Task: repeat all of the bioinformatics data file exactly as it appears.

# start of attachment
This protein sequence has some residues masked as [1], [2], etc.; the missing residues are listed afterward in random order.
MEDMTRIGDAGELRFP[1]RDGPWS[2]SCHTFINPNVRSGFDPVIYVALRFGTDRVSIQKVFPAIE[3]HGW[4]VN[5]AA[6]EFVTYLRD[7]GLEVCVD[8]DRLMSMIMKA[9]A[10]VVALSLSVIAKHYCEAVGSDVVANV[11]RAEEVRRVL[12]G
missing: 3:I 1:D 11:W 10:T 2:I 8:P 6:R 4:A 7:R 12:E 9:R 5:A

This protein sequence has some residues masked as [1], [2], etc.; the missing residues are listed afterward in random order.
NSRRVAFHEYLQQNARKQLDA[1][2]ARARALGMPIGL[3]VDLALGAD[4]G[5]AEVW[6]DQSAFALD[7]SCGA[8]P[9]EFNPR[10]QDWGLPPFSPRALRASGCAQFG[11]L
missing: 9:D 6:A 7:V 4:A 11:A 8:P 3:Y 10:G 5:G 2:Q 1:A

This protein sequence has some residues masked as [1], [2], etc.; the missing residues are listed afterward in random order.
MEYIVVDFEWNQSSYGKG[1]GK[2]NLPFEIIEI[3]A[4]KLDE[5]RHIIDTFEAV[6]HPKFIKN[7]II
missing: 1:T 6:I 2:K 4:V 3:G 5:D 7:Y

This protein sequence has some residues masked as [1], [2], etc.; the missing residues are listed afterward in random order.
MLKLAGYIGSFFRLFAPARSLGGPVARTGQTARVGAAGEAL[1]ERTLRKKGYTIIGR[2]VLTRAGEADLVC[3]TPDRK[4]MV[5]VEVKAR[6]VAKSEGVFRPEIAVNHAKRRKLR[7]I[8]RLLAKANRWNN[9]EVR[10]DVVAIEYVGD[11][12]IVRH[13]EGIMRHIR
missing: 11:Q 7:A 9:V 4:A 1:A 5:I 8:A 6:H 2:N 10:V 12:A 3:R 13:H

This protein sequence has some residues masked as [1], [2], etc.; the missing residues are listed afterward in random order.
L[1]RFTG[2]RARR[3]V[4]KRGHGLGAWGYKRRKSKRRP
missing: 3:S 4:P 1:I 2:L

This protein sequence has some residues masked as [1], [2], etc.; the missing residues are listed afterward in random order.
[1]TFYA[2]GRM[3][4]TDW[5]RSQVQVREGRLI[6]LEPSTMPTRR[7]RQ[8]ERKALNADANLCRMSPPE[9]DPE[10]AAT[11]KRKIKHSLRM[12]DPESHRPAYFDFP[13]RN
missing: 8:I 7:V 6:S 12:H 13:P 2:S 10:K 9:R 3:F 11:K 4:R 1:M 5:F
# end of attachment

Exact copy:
This protein sequence has some residues masked as [1], [2], etc.; the missing residues are listed afterward in random order.
MEDMTRIGDAGELRFP[1]RDGPWS[2]SCHTFINPNVRSGFDPVIYVALRFGTDRVSIQKVFPAIE[3]HGW[4]VN[5]AA[6]EFVTYLRD[7]GLEVCVD[8]DRLMSMIMKA[9]A[10]VVALSLSVIAKHYCEAVGSDVVANV[11]RAEEVRRVL[12]G
missing: 3:I 1:D 11:W 10:T 2:I 8:P 6:R 4:A 7:R 12:E 9:R 5:A

This protein sequence has some residues masked as [1], [2], etc.; the missing residues are listed afterward in random order.
NSRRVAFHEYLQQNARKQLDA[1][2]ARARALGMPIGL[3]VDLALGAD[4]G[5]AEVW[6]DQSAFALD[7]SCGA[8]P[9]EFNPR[10]QDWGLPPFSPRALRASGCAQFG[11]L
missing: 9:D 6:A 7:V 4:A 11:A 8:P 3:Y 10:G 5:G 2:Q 1:A

This protein sequence has some residues masked as [1], [2], etc.; the missing residues are listed afterward in random order.
MEYIVVDFEWNQSSYGKG[1]GK[2]NLPFEIIEI[3]A[4]KLDE[5]RHIIDTFEAV[6]HPKFIKN[7]II
missing: 1:T 6:I 2:K 4:V 3:G 5:D 7:Y

This protein sequence has some residues masked as [1], [2], etc.; the missing residues are listed afterward in random order.
MLKLAGYIGSFFRLFAPARSLGGPVARTGQTARVGAAGEAL[1]ERTLRKKGYTIIGR[2]VLTRAGEADLVC[3]TPDRK[4]MV[5]VEVKAR[6]VAKSEGVFRPEIAVNHAKRRKLR[7]I[8]RLLAKANRWNN[9]EVR[10]DVVAIEYVGD[11][12]IVRH[13]EGIMRHIR
missing: 11:Q 7:A 9:V 4:A 1:A 5:I 8:A 6:H 2:N 10:V 12:A 3:R 13:H

This protein sequence has some residues masked as [1], [2], etc.; the missing residues are listed afterward in random order.
L[1]RFTG[2]RARR[3]V[4]KRGHGLGAWGYKRRKSKRRP
missing: 3:S 4:P 1:I 2:L

This protein sequence has some residues masked as [1], [2], etc.; the missing residues are listed afterward in random order.
[1]TFYA[2]GRM[3][4]TDW[5]RSQVQVREGRLI[6]LEPSTMPTRR[7]RQ[8]ERKALNADANLCRMSPPE[9]DPE[10]AAT[11]KRKIKHSLRM[12]DPESHRPAYFDFP[13]RN
missing: 8:I 7:V 6:S 12:H 13:P 2:S 10:K 9:R 3:F 11:K 4:R 1:M 5:F